Take a look at the below list of Top 10 Greatest And Highest Waterfalls in The World in 2016-2017. Waterfalls are some of the most beautiful and spectacular natural features in the world and to see the great waterfalls is to experience bliss on earth. They can be found all over the world but each one is very different indeed and each time you see it you will experience it in a different way. Here is a list of the 10 highest waterfalls in the world. We hope that you can begin to tick them off your list if you haven’t already experienced them.
List of Top 10 Greatest And Highest Waterfalls in The World
10. Browne Falls, New Zealand
Standing at a height of 2744 feet (836 metres) this waterfall is located above Doubtful Sound in the Fiordland National Park in New Zealand. It is actually not one waterfall but a number of different falls, hence the name. The waterfall is named after Victor Carlyle Browne who ‘discovered’ the place for western civilisation in the 1940s. There is a great amount of plant and birdlife in the surrounding area.
9. James Bruce Falls, Canada
The James Brice Falls are the highest in the mainland continent of North America and can be found in the Princess Louisa Marine Provincial Park in British Columbia. It is formed from an area in the mountains that catches a lot of snow which feeds the waterfall when it melts. It eventually falls 2755 feet (840 metres) until it reaches the Princess Louisa lake.
8. Pu’uka’oku Falls, United States
This set of waterfalls is the first in the top 10 to come from Hawaii. It actually hits a number of different parts of land before reaching the bottom but it still counts as a single waterfall. From top to bottom it measures 2756 feet (840 metres).
7. Balåifossen, Norway
Falling 2788 feet (850 metres) this is the second highest waterfall in Europe. It is located in Hordaland, the third largest county in the country with Bergen in its western quarter, and is fed by meltwater from the Kyrelvfjellet with a glacier called Onen as well as a large lake. Two other waterfalls, Røykafossen and Kyrfossen are both near Balåifossen.
6. Vinnufossen, Norway
This is the highest waterfall in both Norway and Europe and measures 2822 feet (860 metres) from top to bottom. Its source is the Vinnufonna glacier. It is near the village of Hoelsand.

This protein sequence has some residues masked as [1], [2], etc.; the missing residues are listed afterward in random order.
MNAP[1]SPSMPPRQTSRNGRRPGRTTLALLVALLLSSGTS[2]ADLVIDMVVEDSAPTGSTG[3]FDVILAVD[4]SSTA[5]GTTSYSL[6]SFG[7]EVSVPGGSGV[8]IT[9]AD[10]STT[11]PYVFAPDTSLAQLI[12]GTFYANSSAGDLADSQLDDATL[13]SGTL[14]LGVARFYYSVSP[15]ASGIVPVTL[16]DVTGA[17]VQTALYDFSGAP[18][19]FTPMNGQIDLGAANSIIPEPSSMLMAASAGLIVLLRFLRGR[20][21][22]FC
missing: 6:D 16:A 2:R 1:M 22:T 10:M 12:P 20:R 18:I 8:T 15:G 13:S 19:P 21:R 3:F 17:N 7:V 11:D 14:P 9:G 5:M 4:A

5. Catarata Yumbilla, Peru
This waterfall approaches 900 metres, falling 2938 feet (896 metres). It can be found in Peru’s Amazonas Region and is the country’s second tallest waterfall. It was measured as recently as 2007 by the National Geographic Institute of Peru (IGN). It consists of five different sections which each allow the water to crash down to the next. It is relatively isolated and takes quite a long time for tourists to reach. From Chachapoyas, the capital of the region, it takes about an hour and a half to reach the nearest town, then another hour and a half to reach the waterfall, which can only be got to on foot or mule. There is lots of interesting wildlife in the surrounding area including the incredible spatuletail hummingbird and the spectacled bear. There are also a great number of orchids and fern species.
4. Olo’upena Falls, United States
Here a small seasonal stream carries water off one of the tallest cliffs in the world, resulting in the incredible Olo-upena Falls in Hawaii. The waterfall measures 2953 feet (900 m). The water is slowly eroding the rockface and retreating.
3. Cataratas las Tres Hermanas, Peru
The tallest falls in Peru, this waterfall is absolutely naturally stunning. The water falls 3000 feet (914 metres) into a basin which is quickly carried away. It is in a wet montane forest in the Otishi National Park and is relatively isolated and so difficult to reach. It is certainly worth it though if you can actually get there!
2. Tugela Falls, South Africa
The only waterfall on the list from the continent of Africa there is no doubting the incredible size and scale of the Tugela Fall which are located in the Royal Natal National Park in KwaZulu-Natal Province. A oarticularly good time to go and see them is following heavy rain with the sun shimmering down on the water. The water falls over a rock face to the distance of 3110 feet (948 metres). You can walk to the falls by following one of two trails. One is much easier than the other! It is not unknown for Tugela Falls to be cited as the tallest in the world but this is controversial.
1. Angel Falls, Venezuela
There is certainly no disputing Angel Falls as the ultimate cascading fall of water in the world. The water drops over the edge of the Auyantepui mountain in the Canaima National Park to the height of 3212 feet (979 metres) with a plunge of 2648 feet (807 metres). It is also a UNESCO world heritage site. The waterfall is named after an American pilot called Jimmie Angel who was the first person to fly over the falls. However, its indigeonous name is Kerepakupai Vená which means waterfall of the deepest place.In 2009 there was an attempt by the President Hugo Chavez to change the name but it was not actually decreed to change it. The falls are one of Venezuela’s biggest tourist attractions although due to its isolated location it is very difficult to reach. For part of the year (June to December) local guides lead trips out on the river so that a truly unique view of the falls can be gained. This is not possible however in the drier season.
We hope that this list has inspired you to go searching for waterfalls and to enjoy the spleadour of the power of nature at its best. Of course waterfalls are not just over the ground but can also be underground. Indeed, the Denmark Strait Cataract, in the north Atlantic between Greenland and Iceland, is measured as being the largest waterfall with a drop of 11500 feet (3500 metres), which is more than three and a half times the size of Angel Falls.